It allows politicians to squeeze voters whilst lying about being tax-cutters at election time.
Sunak brought Californian sunshine to the rainy skies of Manchester, while preaching Thatcherite morality.
Preventing as much long-term damage to the economy as possible now should be the Chancellor’s priority.
We are in danger of losing sight of the simple truth which has been a favoured phrase of Tory politicians through the ages: borrowing today is simply taxation deferred.
Today’s pledge of a swift Tory National Insurance cut is welcome, but more importantly it sets the stage for an attack on Corbyn’s tax grab.
Corbyn has made it safer to indulge the Tory leadership’s willingness to spend. But there are signs of at least some restraint.
The heated debate about fiscal policy a decade ago is often forgotten. It matters that the former Prime Minister now acknowledges he came down on the wrong side.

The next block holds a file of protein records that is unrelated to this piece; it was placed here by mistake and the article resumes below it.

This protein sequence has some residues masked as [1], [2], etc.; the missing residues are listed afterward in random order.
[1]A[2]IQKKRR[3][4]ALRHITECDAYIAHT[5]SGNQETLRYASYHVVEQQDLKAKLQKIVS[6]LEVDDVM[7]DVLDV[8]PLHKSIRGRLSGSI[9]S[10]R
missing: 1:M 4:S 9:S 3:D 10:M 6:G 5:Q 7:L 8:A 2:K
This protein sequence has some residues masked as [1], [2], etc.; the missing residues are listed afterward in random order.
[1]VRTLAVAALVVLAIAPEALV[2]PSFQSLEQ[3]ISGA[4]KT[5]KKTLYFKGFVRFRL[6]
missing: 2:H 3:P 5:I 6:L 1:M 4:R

“Austerity” has been blurred and misused as a term. If everyone takes its end as a promise of whatever they fancy, it will soon get costly and risky.
British commentators who jumped to condemn his decision as a travesty of democracy failed to understand the country’s constitutional traditions.
It might please nurses, but provokes new pay demands from teachers, doctors and soldiers. Nor would a hypothecated ‘NHS Tax’ make the issue go away.
It’s later than Osborne planned, but good news nonetheless. Now Hammond must hold the course, and resist siren calls to start splashing the cash.
No council has ever held a referendum on tax rises over five per cent. Javid’s decision to raise the cap means taxpayers will be hit without the democratic chance to object.
The latest council leader to vote to increase his own allowances talks of himself as a business leader, not a public servant.
We can already see the damage being done to the Tory vote by the uncomfortable prospect of a near-permanent twilight state of austerity.